[00:22:53] <jmkasunich> how is this differnet from make?
[00:23:00] <jepler> "Why bother with a compiler cache? If you ever run "make clean; make" then you can probably benefit from ccache. It is very common for developers to do a clean build of a project for a whole host of reasons, and this throws away all the information from your previous compiles."
[00:23:22] <jmkasunich> ah
[00:23:41] <jmkasunich> all the bennys of make clean with half the pain (so to speak)
[00:23:43] <jepler> ccache is easy to set up: install the package, then put /usr/lib/ccache at the start of PATH, before /usr/bin
[00:24:07] <jmkasunich> it only speeds up one part of the process tho
[00:24:22] <jepler> yes, it doesn't speed up configure (or not by much), and it doesn't speed up "depends"
[00:24:23] <jmkasunich> running comp on all the .comp files, for example, would still happen
[00:24:26] <jepler> yes
[00:26:31] <jepler> I have ccache installed on my systems, I'm working on getting you an estimate of the speedup it provides on emc2
[00:26:55] <jepler> I believe it was about a 50% speed-up excluding the ./configure step
[00:27:14] <jepler> not the 5x they say on the ccache page
[00:27:24] <jepler> (with C++ programs that 5x figure may be very accurate)
[00:27:47] <jmkasunich> SWPadnos is probably right about the VM sequencing being the way to go
[00:27:59] <jmkasunich> a full build on one VM is something like 4 minutes
[00:28:13] <jmkasunich> a full build on all at the same time can run over an hour
[00:28:19] <jmkasunich> I think I had one that ran 2 hours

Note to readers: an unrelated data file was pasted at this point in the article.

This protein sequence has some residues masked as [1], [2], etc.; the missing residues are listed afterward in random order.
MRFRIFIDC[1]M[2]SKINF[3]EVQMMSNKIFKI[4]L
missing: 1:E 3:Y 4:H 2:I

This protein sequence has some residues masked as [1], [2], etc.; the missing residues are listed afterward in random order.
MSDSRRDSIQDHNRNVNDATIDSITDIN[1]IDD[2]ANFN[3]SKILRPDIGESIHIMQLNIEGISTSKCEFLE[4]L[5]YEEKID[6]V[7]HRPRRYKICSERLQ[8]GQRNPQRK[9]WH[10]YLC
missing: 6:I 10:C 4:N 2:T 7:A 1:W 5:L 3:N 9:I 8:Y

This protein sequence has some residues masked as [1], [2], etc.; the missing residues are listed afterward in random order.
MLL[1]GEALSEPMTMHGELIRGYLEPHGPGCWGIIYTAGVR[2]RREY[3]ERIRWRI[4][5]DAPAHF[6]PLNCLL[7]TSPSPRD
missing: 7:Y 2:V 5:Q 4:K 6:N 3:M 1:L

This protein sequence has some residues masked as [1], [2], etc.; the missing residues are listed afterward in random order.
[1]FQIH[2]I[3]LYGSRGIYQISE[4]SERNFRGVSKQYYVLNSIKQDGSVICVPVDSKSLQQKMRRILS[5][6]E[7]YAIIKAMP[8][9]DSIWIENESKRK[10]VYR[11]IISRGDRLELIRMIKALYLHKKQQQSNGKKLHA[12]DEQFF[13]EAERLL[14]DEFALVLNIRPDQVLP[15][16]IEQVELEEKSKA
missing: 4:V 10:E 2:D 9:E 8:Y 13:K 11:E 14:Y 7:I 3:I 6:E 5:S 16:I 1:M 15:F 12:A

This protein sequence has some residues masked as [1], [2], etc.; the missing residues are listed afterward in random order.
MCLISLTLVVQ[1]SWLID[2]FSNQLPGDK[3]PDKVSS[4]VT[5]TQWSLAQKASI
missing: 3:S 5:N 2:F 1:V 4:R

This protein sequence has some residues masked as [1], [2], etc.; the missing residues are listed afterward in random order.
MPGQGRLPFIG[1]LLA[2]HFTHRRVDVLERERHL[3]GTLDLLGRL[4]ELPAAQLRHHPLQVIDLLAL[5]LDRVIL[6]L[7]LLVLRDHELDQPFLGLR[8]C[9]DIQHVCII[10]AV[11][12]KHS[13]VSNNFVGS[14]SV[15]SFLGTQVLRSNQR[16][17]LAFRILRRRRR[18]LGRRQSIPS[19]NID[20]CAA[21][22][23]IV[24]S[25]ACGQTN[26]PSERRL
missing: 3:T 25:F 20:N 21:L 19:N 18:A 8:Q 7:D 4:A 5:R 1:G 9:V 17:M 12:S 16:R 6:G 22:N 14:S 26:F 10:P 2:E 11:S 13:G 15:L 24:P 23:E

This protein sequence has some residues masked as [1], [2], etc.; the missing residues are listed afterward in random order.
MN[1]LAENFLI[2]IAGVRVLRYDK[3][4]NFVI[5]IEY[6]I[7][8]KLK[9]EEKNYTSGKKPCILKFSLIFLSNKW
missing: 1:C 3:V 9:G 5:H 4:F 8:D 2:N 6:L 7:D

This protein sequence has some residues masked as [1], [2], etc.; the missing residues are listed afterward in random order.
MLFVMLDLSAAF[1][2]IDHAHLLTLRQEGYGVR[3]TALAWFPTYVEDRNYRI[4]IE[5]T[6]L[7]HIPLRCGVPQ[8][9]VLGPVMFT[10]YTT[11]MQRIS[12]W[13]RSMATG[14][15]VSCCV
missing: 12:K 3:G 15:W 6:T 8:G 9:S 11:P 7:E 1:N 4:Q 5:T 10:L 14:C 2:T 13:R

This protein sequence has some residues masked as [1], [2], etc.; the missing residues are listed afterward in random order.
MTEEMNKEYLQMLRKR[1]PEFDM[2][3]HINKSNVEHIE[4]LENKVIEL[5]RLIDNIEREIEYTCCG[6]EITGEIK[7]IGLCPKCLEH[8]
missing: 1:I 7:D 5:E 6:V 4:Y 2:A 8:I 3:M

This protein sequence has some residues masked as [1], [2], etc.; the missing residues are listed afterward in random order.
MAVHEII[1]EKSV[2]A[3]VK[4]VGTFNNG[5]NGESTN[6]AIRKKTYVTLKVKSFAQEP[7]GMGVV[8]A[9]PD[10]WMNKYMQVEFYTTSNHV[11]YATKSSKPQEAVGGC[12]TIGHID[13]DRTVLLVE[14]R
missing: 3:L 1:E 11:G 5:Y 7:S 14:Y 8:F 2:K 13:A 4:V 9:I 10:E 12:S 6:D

[00:28:22] <jepler> yuck
[00:28:45] <jmkasunich> it didn't help that I was running a 20uS realtime thread at the time
[00:28:48] <SWPadnos> though it's not ideal, you could also stop the sequence after the first failure
[00:29:07] <jmkasunich> actually, that would be bad
[00:29:14] <jmkasunich> if one fails, its usefull to know if the others work
[00:29:20] <SWPadnos> yeah - saves power but doesn't give as much diagnostic info
[00:30:05] <jmkasunich> I assume that responsible devs test on their own box before committing, so the goal here is to test a number of different systems looking for differnet results
[00:30:13] <jepler> with ccache: 1:19 real, 0:58 user, 0:18 sys
[00:32:35] <jepler> without ccache: 1:58 real, 1:36 user, 0:19 sys
[00:32:36] <jepler> not a huge savings
[00:32:54] <jmkasunich> 2007-02-19 03:25:12 build: emc2head : start complete build
[00:32:54] <jmkasunich> 2007-02-19 04:23:56 build: emc2head : succeeded
[00:32:59] <jmkasunich> that is on the host
[00:33:11] <jepler> configure: 5 seconds